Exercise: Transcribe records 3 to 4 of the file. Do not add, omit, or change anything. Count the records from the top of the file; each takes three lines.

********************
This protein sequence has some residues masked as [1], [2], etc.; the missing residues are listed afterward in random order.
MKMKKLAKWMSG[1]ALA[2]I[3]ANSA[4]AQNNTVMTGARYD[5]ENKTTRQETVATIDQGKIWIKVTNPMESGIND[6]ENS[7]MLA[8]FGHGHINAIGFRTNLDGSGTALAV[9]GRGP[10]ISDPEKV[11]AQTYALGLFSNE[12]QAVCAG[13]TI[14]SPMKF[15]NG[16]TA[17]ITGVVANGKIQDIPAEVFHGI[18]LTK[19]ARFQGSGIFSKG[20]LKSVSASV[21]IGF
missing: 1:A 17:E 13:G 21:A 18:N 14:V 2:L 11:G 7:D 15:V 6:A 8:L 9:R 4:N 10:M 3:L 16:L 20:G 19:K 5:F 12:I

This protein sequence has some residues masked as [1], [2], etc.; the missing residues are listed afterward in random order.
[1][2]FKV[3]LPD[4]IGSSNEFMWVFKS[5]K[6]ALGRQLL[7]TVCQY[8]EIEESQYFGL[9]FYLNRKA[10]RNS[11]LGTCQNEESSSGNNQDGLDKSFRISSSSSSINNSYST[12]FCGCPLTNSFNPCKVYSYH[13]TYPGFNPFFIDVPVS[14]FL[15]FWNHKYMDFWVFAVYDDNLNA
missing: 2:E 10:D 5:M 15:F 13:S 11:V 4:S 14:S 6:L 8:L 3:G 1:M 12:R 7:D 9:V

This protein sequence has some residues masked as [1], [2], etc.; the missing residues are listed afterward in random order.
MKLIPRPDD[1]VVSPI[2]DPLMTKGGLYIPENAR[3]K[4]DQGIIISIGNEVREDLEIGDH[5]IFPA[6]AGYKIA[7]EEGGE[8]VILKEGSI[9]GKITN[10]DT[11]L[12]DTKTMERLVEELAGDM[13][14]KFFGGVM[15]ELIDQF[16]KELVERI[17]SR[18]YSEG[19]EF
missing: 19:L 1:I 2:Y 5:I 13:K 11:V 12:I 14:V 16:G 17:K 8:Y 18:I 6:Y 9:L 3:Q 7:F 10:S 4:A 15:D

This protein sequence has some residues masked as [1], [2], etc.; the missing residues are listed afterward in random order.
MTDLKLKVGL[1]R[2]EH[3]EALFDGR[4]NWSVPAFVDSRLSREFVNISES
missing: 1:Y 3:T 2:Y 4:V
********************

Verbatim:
This protein sequence has some residues masked as [1], [2], etc.; the missing residues are listed afterward in random order.
MKLIPRPDD[1]VVSPI[2]DPLMTKGGLYIPENAR[3]K[4]DQGIIISIGNEVREDLEIGDH[5]IFPA[6]AGYKIA[7]EEGGE[8]VILKEGSI[9]GKITN[10]DT[11]L[12]DTKTMERLVEELAGDM[13][14]KFFGGVM[15]ELIDQF[16]KELVERI[17]SR[18]YSEG[19]EF
missing: 19:L 1:I 2:Y 5:I 13:K 11:V 12:I 14:V 16:G 17:K 8:Y 18:I 6:Y 9:L 3:Q 7:F 10:S 4:A 15:D

This protein sequence has some residues masked as [1], [2], etc.; the missing residues are listed afterward in random order.
MTDLKLKVGL[1]R[2]EH[3]EALFDGR[4]NWSVPAFVDSRLSREFVNISES
missing: 1:Y 3:T 2:Y 4:V